To the Ends of the Fingertips [Roswitha Chesher, UK, 2016]
What does freedom really mean? If one were to be truly free, how would the time be spent? Indeed, can we ever truly be free? These are the questions that many great minds before us have pondered, and will continue to plague mankind for the rest of time. In Roswitha Chesher’s surreal dance film, we are given pause to contemplate this. There is of course no easy solution to the burning philosophical conundrums that have tormented even the most gifted thinkers for millennia, and so here these ideas are posed through physically abstracted representations.
The two performers – Sophie Arstall and Elizabeth Barker of Average Height Ladies – concoct a frenzied and jittery routine that cleverly depicts the extent to which our obsessions with life, death and freedom can actually cause fear, anxiety and a sense of mental imprisonment. It is an existential dilemma which is eerily interpreted through images of dusty brick interiors, barren wintry woodlands, and taxidermied foxes and crow sculptures. The sound design is equally caustic and brittle – the noise of shoes knocking and scraping against hard floors, the scrunching and shuffling of paper, and the crunching of sticks are heightened to an unsettling degree.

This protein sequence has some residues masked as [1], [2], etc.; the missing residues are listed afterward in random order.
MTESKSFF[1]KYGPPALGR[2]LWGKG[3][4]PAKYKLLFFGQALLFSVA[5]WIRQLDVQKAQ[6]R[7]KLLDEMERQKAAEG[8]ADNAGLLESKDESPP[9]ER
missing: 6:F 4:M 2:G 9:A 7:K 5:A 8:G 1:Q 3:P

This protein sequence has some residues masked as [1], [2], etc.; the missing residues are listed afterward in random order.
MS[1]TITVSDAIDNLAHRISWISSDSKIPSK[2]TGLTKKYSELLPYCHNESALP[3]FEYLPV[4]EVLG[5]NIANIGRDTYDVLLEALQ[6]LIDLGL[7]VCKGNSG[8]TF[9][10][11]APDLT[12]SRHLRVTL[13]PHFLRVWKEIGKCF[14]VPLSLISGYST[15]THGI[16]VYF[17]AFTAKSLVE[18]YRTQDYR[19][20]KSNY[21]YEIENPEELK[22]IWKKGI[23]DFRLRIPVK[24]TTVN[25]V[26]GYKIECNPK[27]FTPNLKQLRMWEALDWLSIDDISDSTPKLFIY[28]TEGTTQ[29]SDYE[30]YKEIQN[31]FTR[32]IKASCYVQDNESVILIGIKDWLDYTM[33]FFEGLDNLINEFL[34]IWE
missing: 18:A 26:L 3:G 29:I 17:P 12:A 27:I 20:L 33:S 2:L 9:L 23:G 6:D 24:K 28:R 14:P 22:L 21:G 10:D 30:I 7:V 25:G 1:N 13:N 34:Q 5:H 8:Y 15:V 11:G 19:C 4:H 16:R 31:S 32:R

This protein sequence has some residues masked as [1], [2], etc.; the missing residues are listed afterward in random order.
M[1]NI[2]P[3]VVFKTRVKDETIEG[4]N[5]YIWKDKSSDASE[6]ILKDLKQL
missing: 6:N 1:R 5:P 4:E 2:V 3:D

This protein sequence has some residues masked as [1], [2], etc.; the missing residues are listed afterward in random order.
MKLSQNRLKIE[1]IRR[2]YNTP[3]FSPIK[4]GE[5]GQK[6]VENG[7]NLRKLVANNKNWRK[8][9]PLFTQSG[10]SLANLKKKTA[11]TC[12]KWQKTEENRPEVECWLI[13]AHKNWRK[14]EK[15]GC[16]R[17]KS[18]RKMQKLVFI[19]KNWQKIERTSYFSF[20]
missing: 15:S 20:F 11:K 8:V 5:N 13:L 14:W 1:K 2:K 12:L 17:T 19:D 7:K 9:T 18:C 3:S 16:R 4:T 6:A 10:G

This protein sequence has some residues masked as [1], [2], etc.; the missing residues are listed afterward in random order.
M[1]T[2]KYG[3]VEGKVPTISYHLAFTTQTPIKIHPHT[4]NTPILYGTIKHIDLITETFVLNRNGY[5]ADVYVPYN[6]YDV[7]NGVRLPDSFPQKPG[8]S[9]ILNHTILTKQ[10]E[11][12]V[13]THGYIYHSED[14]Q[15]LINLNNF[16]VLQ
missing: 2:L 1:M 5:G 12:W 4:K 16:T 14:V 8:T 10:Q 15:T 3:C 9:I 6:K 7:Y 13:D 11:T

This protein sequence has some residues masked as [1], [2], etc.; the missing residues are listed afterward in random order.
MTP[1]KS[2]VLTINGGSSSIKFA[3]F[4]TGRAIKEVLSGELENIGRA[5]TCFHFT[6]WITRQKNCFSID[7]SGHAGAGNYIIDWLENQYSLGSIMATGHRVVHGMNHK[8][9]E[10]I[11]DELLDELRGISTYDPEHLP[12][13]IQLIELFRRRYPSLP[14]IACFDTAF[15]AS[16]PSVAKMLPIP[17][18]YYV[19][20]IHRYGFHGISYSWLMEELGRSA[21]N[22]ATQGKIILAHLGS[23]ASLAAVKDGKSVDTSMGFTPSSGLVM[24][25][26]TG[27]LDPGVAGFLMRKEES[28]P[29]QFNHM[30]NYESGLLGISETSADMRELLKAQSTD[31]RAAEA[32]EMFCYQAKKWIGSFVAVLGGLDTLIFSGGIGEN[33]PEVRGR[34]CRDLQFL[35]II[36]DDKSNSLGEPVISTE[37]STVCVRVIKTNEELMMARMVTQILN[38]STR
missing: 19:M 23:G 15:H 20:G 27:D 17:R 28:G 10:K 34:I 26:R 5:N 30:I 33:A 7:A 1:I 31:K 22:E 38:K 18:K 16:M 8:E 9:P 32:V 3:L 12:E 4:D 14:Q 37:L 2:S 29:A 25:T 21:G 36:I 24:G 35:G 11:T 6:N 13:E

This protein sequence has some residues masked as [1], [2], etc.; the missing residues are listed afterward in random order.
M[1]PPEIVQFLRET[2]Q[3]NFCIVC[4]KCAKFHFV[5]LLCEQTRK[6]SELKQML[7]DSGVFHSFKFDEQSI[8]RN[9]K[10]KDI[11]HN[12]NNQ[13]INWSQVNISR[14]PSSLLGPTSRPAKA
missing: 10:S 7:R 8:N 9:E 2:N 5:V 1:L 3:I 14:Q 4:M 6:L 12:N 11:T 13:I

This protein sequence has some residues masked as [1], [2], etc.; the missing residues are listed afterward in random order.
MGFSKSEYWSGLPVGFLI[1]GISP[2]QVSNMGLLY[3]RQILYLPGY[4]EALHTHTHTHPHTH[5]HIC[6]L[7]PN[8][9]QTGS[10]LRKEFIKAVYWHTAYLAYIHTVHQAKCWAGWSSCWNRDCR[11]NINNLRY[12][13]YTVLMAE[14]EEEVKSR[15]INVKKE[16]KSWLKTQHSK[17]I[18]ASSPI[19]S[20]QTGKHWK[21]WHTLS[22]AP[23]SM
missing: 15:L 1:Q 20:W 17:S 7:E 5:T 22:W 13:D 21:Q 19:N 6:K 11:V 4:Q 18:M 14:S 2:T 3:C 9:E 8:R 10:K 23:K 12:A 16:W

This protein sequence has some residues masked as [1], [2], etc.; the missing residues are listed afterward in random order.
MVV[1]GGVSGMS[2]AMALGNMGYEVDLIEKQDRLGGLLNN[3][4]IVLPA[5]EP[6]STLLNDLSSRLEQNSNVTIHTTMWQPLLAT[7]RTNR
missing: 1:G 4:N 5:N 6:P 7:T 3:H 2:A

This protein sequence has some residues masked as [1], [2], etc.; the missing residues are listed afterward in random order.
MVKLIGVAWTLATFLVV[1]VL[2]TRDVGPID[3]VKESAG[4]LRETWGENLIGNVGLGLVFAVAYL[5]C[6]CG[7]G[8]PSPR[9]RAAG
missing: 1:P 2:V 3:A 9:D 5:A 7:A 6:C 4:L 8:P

To the Ends of the Fingertips is ultimately a loose experimentation with the moving image, with the interpretative dance performance providing most of the film’s weight. There are nice visual flourishes with sequences juxtaposing high and low frame rates, adding to the idea that time inevitably plays the most crucial role in the dance of life.